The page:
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A short-lived certificate tool based on the Zero Trust network mode

Project description

Mutual TLS Client (mtls)

Known Vulnerabilities CircleCI PyPI AUR version

Runtime Dependencies

  • python >= 3.7
  • gnupg2
  • libnss3 (linux/windows)
  • security (MacOS)

Overview

A mutual TLS (mTLS) system for authenticating users to services that need to be on the internet, but should only be accessible to users that specifically need it. This should be used as a initial security measure on top of normal login to handle multi-factor authentication.

The client generates a Certificate Signing Request (CSR) and use web of trust to ensure user has authentication to recieve a short-lived client certificate. Short-lived certificates have a default timeout of 18 hours, but can be expanded per need.

This system uses some of the base NSS primitives found in base tools for the associted operating systems.

This project currently works in the following OSes:

  • Linux (Arch/Debian/Ubuntu tested)
  • MacOS

This project is based on the whitepapers for Beyond Corp, which is Googles Zero Trust Security Model.

Background

What is Mutual TLS?

Mutual TLS is a sub-category of Mutual Authentication, where the client and server, or server and server are verifying the identity of one another to ensure that both parties should be allowed to access the requested information.

What is this Good For?

Creating services that inheritely trust no one unless specifically authorized. This provides the basis for a zero trust, multi-factor authentication scheme while also timeboxing access to the requested service in case of compromise or loss of access keys.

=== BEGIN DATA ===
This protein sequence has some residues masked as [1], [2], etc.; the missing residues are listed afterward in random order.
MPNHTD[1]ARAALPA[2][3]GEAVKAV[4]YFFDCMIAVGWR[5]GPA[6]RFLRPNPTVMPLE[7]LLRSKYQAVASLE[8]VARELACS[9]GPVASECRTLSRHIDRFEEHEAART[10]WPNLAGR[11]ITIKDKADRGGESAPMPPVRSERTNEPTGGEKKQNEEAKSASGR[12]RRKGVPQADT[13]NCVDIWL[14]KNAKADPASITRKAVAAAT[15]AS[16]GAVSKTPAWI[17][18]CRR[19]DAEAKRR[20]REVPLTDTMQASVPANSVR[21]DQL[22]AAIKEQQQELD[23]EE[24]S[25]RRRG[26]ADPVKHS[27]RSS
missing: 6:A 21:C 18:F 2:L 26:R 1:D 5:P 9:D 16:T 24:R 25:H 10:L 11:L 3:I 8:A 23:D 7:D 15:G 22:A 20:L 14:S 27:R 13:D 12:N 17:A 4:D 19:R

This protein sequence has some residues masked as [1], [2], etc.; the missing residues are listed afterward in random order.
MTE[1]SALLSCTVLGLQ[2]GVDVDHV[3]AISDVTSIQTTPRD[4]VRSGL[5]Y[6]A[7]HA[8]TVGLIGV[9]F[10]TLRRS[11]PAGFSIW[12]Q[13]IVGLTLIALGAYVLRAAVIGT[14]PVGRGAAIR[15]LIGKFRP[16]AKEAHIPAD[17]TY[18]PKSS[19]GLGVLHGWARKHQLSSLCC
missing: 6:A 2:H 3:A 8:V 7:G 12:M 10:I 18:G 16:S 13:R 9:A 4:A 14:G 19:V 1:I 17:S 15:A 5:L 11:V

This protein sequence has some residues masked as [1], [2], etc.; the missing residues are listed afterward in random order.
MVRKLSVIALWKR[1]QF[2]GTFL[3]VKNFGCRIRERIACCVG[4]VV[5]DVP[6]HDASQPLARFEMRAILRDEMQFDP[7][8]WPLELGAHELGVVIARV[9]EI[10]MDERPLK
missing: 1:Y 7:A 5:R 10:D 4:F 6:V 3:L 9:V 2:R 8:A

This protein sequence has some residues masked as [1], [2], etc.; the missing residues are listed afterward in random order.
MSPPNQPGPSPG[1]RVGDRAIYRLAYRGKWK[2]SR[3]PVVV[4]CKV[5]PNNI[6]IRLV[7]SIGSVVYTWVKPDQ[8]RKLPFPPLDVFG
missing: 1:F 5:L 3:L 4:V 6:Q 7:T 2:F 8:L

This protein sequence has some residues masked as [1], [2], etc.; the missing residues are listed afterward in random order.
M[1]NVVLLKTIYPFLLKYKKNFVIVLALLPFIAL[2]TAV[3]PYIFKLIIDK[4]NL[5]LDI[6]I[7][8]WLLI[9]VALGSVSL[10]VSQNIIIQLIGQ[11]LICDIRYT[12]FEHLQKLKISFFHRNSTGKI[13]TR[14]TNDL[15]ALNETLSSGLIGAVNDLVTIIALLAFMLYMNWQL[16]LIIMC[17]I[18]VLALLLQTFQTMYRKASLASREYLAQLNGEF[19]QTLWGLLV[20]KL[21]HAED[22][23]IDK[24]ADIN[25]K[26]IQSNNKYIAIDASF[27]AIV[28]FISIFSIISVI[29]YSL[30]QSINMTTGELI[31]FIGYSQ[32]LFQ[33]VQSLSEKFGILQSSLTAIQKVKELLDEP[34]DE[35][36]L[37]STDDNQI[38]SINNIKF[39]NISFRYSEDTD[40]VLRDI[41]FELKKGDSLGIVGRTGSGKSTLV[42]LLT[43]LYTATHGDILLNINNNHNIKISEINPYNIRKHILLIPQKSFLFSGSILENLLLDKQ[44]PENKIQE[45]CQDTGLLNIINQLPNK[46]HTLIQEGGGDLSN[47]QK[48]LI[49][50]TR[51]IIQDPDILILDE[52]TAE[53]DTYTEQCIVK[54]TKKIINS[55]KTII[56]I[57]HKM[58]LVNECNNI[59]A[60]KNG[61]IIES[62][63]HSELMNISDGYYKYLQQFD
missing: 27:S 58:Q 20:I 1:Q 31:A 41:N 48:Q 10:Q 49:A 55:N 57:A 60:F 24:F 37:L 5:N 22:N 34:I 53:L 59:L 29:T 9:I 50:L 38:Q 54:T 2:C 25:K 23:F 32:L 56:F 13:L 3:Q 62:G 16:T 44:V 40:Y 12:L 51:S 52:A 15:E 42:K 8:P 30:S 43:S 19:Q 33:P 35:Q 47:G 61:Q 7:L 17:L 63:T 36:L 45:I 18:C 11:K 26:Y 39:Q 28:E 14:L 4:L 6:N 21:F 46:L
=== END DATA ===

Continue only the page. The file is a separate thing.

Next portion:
What parts of my system are affected by this?

This uses 2 certificate stores within your system. The primary is held at ~/.pki/nssdb which is the default nssdb that most of the OS trusts. A secondary nssdb will exist within .mozilla/firefox/ which is a firefox specific nssdb and is required to interface with any mozilla products. There are slightly different commands that are required depending on the operating system.

To list certificates via the commandline on Linux: certutil -L -d ~/.pki/nssdb

To verify a certificate via the commandline on Linux: certutil -V -u C -d ~/.pki/nssdb -n '<Server> - <name>@<host>'

A Root certificate is required for this. The CLI will by default pull the Root CA and install it into your Trust Store as a Trusted Root Certificate.

Installation

Building From Source